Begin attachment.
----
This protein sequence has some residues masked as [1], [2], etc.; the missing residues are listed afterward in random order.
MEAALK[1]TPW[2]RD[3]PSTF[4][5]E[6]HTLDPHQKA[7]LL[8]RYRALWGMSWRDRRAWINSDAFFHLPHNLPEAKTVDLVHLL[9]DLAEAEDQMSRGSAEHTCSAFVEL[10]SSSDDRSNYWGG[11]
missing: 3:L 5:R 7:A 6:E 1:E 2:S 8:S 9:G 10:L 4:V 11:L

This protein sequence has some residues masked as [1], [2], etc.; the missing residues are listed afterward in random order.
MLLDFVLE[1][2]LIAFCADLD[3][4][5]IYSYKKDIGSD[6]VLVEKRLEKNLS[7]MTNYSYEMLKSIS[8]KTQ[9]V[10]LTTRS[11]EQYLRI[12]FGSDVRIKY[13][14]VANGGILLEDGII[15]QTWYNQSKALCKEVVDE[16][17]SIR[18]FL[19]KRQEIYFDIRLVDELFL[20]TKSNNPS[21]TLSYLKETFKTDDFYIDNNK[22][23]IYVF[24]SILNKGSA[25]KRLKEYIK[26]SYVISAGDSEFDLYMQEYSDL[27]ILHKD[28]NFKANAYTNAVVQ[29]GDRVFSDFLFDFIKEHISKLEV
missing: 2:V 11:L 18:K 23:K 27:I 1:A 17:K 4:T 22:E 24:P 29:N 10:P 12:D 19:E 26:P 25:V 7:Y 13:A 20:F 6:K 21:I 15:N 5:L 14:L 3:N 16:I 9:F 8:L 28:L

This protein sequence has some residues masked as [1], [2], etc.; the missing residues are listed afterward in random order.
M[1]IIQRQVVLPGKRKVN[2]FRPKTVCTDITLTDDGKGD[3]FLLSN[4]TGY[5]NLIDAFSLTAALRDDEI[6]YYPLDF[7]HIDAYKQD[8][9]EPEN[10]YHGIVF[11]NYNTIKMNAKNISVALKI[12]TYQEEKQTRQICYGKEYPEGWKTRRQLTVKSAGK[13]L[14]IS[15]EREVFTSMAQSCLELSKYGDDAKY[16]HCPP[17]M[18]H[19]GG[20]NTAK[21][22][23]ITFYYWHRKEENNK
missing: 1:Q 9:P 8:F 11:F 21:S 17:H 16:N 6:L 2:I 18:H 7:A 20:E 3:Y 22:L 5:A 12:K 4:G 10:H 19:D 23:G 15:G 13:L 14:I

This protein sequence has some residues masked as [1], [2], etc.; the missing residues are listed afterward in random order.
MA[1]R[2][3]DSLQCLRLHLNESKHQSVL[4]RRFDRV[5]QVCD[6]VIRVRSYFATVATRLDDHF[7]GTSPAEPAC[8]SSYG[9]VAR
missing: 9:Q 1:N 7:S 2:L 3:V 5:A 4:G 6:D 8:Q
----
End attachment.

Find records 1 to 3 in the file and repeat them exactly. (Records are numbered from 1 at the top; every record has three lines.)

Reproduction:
This protein sequence has some residues masked as [1], [2], etc.; the missing residues are listed afterward in random order.
MEAALK[1]TPW[2]RD[3]PSTF[4][5]E[6]HTLDPHQKA[7]LL[8]RYRALWGMSWRDRRAWINSDAFFHLPHNLPEAKTVDLVHLL[9]DLAEAEDQMSRGSAEHTCSAFVEL[10]SSSDDRSNYWGG[11]
missing: 3:L 5:R 7:A 6:E 1:E 2:S 8:S 9:G 10:L 4:V 11:L

This protein sequence has some residues masked as [1], [2], etc.; the missing residues are listed afterward in random order.
MLLDFVLE[1][2]LIAFCADLD[3][4][5]IYSYKKDIGSD[6]VLVEKRLEKNLS[7]MTNYSYEMLKSIS[8]KTQ[9]V[10]LTTRS[11]EQYLRI[12]FGSDVRIKY[13][14]VANGGILLEDGII[15]QTWYNQSKALCKEVVDE[16][17]SIR[18]FL[19]KRQEIYFDIRLVDELFL[20]TKSNNPS[21]TLSYLKETFKTDDFYIDNNK[22][23]IYVF[24]SILNKGSA[25]KRLKEYIK[26]SYVISAGDSEFDLYMQEYSDL[27]ILHKD[28]NFKANAYTNAVVQ[29]GDRVFSDFLFDFIKEHISKLEV
missing: 2:V 11:L 18:K 23:K 27:I 1:A 17:K 4:T 22:E 24:P 29:N 10:P 12:D 19:E 26:P 25:V 7:Y 13:A 20:F 6:K 21:I 15:N 5:L 14:L 3:N 16:I 9:F 8:L 28:L

This protein sequence has some residues masked as [1], [2], etc.; the missing residues are listed afterward in random order.
M[1]IIQRQVVLPGKRKVN[2]FRPKTVCTDITLTDDGKGD[3]FLLSN[4]TGY[5]NLIDAFSLTAALRDDEI[6]YYPLDF[7]HIDAYKQD[8][9]EPEN[10]YHGIVF[11]NYNTIKMNAKNISVALKI[12]TYQEEKQTRQICYGKEYPEGWKTRRQLTVKSAGK[13]L[14]IS[15]EREVFTSMAQSCLELSKYGDDAKY[16]HCPP[17]M[18]H[19]GG[20]NTAK[21][22][23]ITFYYWHRKEENNK
missing: 1:Q 9:P 8:F 11:F 21:S 17:H 16:N 6:L 2:I 18:H 7:A 20:E 3:Y 22:L 5:A 12:K 4:G 10:H 19:D 23:G 15:G 13:L 14:I